End of COVID-19 PHE – What Stays and What Changes
COVID-19 Vaccines, Testing, and Treatment
- Medicaid coverage for COVID-19 vaccinations, testing, and treatment of uninsured individuals from the 18 states and US territories that opted for providing free coverage during the pandemic, will end when the PHE ends.
- After the expected end of the PHE on May 11, 2023, mandatory coverage for over-the-counter and laboratory-based COVID-19 PCR and antigen tests will end. However, coverage will vary depending on the health plan.
- If private insurance chooses to cover both of these that are mentioned above, cost sharing, prior authorization, or other forms of medical management may be required.
- People with Medicare coverage will continue to have access to COVID-19 vaccinations without cost-sharing even after the end of the PHE.
- Those with traditional Medicare will continue to receive COVID-19 PCR and antigen tests with no cost sharing when the test is ordered by a physician or certain other healthcare providers, such as physician assistants and certain registered nurses, and performed by a laboratory.
- There is no change in Medicare coverage of treatments for those exposed to COVID-19 once the PHE ends, and in cases where cost sharing and deductibles apply now, they will continue to apply.
- The end of the COVID-19 PHE does not change access to oral antivirals, such as Paxlovid and Lagevrio.
- In the case of Medicaid and Children’s Health Insurance Program (CHIP), states must provide coverage without cost sharing for COVID-19 vaccinations, testing, and treatments through the last day of the first calendar quarter that begins one year after the last day of the COVID-19 PHE. As COVID-19 PHE is expected to end on May 11, 2023, this coverage requirement will end on September 30, 2024.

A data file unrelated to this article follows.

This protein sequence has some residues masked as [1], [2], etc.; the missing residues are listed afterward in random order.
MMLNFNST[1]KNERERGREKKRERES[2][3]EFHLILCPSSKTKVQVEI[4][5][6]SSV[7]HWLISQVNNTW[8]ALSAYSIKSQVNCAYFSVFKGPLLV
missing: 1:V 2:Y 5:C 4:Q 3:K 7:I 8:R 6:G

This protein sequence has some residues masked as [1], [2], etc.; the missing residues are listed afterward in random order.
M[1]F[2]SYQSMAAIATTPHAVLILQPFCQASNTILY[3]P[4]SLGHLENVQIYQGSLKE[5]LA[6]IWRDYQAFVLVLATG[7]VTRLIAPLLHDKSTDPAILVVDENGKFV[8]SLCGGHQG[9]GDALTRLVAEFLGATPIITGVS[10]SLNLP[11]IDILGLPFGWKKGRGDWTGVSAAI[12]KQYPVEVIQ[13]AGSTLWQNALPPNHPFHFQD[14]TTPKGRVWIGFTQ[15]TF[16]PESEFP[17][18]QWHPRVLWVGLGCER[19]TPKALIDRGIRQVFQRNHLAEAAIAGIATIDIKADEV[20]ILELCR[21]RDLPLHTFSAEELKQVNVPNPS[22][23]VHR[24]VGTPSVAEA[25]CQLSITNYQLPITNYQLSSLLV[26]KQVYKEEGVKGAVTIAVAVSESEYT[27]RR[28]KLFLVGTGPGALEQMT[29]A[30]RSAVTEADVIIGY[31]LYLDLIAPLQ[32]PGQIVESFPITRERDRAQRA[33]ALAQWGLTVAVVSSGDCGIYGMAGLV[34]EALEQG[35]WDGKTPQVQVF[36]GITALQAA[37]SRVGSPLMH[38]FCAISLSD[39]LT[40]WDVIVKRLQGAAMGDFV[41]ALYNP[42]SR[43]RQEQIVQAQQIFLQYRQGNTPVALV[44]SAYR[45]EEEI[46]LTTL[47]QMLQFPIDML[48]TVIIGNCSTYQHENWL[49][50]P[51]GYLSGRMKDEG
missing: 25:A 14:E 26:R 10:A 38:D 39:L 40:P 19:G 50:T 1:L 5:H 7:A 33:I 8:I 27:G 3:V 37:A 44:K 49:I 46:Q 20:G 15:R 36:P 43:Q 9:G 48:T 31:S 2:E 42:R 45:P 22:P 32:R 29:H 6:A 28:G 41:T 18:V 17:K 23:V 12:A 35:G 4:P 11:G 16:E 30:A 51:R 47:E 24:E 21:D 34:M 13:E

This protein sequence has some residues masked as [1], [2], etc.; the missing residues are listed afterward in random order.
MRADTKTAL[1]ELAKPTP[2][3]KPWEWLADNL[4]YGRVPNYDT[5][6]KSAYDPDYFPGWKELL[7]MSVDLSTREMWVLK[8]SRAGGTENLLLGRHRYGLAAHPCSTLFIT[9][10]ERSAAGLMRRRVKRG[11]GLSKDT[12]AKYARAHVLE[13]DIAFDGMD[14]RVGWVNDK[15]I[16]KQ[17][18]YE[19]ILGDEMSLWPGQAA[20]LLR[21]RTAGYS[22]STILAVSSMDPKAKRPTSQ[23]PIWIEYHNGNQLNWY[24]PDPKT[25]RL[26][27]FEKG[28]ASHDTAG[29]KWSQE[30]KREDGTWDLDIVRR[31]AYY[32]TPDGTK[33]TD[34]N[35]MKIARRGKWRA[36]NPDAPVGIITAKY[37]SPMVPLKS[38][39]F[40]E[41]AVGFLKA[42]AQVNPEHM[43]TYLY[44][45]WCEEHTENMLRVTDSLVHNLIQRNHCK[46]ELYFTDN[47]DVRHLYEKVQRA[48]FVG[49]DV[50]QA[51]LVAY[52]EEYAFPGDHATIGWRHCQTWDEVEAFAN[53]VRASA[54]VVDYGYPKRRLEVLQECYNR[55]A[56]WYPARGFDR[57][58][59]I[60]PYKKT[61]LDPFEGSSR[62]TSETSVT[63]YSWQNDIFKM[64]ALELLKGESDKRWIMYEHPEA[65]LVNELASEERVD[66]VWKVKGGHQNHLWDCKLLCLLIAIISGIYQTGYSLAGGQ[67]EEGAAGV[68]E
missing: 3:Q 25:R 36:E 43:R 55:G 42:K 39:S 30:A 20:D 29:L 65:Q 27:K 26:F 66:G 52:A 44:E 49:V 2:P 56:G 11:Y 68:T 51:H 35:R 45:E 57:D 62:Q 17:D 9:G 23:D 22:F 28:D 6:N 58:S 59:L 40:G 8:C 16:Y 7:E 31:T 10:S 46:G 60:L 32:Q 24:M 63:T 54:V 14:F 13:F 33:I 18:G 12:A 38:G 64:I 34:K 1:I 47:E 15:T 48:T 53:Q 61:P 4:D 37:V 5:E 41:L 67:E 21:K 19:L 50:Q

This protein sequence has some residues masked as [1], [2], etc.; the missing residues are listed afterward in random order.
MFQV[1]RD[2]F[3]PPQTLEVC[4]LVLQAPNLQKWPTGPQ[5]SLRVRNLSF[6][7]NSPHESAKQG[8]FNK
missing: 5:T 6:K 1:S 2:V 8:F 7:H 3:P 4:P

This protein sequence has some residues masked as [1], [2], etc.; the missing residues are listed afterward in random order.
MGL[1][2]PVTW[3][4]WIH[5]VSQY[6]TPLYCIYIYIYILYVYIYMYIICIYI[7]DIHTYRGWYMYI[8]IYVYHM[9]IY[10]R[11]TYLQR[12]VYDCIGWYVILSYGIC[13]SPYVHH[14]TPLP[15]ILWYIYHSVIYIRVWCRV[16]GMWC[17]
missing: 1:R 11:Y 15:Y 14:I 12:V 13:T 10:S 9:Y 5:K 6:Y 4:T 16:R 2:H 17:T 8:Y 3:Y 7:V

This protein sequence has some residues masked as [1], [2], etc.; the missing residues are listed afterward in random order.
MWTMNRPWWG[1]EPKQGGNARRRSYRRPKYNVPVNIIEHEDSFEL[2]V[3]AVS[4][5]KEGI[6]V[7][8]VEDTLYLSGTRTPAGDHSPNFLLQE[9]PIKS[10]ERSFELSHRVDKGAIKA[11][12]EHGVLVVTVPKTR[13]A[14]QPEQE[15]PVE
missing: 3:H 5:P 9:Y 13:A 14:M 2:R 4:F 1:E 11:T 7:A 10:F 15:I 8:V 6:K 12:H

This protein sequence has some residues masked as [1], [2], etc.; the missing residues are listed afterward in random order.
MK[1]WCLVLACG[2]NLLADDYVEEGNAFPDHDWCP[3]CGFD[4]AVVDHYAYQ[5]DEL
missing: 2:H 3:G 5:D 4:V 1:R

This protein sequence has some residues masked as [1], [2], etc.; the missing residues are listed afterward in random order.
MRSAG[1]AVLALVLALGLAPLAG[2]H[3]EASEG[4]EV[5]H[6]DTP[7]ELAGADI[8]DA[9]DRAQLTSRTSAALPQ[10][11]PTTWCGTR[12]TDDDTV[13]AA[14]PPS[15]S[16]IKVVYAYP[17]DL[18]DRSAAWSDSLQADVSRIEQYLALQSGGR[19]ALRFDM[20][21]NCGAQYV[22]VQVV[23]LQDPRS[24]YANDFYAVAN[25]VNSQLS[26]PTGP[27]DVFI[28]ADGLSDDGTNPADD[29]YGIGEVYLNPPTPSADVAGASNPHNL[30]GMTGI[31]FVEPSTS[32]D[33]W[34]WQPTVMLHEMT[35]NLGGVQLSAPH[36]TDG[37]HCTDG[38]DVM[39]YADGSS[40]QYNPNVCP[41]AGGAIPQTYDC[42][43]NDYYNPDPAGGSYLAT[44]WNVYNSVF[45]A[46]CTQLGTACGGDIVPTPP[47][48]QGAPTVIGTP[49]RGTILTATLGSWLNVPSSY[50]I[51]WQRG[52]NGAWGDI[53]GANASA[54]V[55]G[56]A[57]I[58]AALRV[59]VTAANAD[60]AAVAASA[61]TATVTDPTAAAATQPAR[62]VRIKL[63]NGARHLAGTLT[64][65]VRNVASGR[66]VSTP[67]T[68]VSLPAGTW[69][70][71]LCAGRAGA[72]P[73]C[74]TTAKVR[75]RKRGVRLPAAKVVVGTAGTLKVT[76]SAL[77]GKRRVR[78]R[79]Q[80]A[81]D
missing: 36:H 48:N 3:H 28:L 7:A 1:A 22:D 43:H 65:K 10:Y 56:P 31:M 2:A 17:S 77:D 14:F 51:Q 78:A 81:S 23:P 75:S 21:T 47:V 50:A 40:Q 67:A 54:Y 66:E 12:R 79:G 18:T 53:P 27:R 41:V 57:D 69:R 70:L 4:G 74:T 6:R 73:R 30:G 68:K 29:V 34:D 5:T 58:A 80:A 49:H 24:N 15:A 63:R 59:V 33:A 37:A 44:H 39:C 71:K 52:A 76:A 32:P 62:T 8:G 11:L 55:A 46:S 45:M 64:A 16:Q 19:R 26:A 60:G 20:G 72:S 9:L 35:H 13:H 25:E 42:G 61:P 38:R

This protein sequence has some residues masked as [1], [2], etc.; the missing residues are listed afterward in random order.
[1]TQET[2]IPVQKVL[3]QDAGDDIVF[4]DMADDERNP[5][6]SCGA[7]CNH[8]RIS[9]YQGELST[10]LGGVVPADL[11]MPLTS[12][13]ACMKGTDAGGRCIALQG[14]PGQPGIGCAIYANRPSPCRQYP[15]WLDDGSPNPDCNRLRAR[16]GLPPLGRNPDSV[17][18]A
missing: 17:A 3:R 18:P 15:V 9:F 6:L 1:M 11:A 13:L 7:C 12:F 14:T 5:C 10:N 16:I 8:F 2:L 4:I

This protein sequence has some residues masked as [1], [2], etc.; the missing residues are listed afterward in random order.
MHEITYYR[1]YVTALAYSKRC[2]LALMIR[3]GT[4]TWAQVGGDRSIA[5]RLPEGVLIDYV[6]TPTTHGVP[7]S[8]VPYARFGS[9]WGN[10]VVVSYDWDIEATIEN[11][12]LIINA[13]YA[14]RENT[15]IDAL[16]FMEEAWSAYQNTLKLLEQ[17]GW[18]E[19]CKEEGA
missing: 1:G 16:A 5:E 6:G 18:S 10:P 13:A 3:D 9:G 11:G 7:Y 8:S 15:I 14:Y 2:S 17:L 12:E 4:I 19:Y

- In the case of private health insurance too, the transition forward from the PHE will not change how treatments are covered, and in cases where cost sharing and deductibles apply now, they will continue to apply.
- Most forms of private health insurance must continue to cover COVID-19 vaccines furnished by an in-network healthcare provider without cost sharing. However, people with private health insurance may need to pay part of the cost, if an out-of-network provider vaccinates them.
- During the PHE, individuals with Medicare had broad access to telehealth services, including in their homes, without geographic or location limits. Under the Consolidated Appropriations Act 2023, many of these telehealth flexibilities have been extended through December 31, 2024, including –
- People with Medicare can access telehealth services from any geographic location in the United States, and not just in rural areas.
- People with Medicare can stay in their homes for telehealth visits that Medicare pays for rather than traveling to a healthcare facility.
- Certain telehealth visits can be delivered audio-only (such as a telephone) if someone is unable to use both audio and video, such as a smartphone or computer.
- Medicare Advantage plans may offer additional telehealth benefits.
- Additionally, after December 31, 2024, when these flexibilities expire, some Accountable Care Organizations (ACOs) may offer telehealth services that allow primary care doctors to care for patients without an in-person visit, no matter where they live.